An international group of experts are believed to have come together to determine the method through which human beings process emotional expressions. They are also stated to have assessed the pattern of the cerebral asymmetry in the perception of positive and negative facial signals.
For the study, these experts were stated to have analyzed the difference in the cerebral hemispheres of about 80 psychology students. This analysis was evidently conducted with the help of the “divided visual field” technique, which is seemingly stated to be based on the anatomical properties of the visual system.
J. Antonio Aznar-Casanova, study author, and expert from the University of Barcelona, says that, “What is new about this study is that working in this way ensures that the information is focused on one cerebral hemisphere or the other.”
These experts apparently observed that the right hemisphere seemed to perform better in processing emotions. More so, this improved performance seemed to be more clear when processing happy or surprised faces as compared to processing sad or frightened faces.
Aznar-Casanova elucidates that, “Positive expressions, or expressions of approach, are perceived more quickly and more precisely than negative, or withdrawal, ones. So happiness and surprise are processed faster than sadness and fear.”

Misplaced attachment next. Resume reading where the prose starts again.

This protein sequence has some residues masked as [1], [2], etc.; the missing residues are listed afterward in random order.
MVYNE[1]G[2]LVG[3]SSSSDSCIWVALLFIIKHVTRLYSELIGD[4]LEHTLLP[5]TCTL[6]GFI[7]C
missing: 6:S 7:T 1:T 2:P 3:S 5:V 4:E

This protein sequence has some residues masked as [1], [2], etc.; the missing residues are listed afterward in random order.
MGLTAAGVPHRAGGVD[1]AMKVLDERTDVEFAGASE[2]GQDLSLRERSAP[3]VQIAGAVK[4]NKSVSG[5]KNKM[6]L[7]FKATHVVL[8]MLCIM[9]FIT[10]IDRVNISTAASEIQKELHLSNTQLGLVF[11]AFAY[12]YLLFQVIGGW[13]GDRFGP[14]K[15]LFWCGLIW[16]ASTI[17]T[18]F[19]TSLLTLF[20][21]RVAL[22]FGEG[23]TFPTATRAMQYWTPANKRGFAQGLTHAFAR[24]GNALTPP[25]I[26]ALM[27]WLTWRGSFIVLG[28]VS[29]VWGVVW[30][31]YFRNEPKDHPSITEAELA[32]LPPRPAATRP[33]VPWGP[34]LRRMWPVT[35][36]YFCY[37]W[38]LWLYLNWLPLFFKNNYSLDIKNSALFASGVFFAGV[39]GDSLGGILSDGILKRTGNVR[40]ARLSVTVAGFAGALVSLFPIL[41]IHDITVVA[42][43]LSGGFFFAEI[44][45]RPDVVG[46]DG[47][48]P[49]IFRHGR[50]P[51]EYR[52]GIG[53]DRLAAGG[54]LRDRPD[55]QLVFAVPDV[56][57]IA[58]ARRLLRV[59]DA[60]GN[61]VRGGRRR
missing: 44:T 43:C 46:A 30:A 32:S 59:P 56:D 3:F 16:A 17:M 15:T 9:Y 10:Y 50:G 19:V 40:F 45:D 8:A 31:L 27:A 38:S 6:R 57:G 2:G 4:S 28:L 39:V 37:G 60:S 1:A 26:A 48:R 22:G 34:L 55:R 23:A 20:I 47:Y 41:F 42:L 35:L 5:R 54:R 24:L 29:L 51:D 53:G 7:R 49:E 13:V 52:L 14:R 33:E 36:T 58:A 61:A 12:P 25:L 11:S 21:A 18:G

These findings were believed to have added to the previously made observations about the differences in the way the brain processes emotions. It was noted that people make presumptions from the facial expressions on other people’s faces. “These inferences can strongly influence election results or the sentences given in trials, and have been studied before in fields such as criminology and the pseudoscience of physiognomy,” says Aznar-Casanova.
Evidently two theories are attempting to break the code and explain the pattern of cerebral asymmetry in processing emotions. The neuroscientist concludes by stating that, “Today there is scientific evidence in favor of both these theories, but there is a certain consensus in favor of the lateralization of emotional processing predicted by the approach-withdrawal hypothesis.”
One theory was believed to suggest that the dominance of the right hemisphere may have a role to play in processing emotions. In contrast to this, the second theory is stated to have been based on the approach-withdrawal hypothesis, meaning that each hemisphere may specialize in processing certain emotions.
These results were published in the Laterality journal.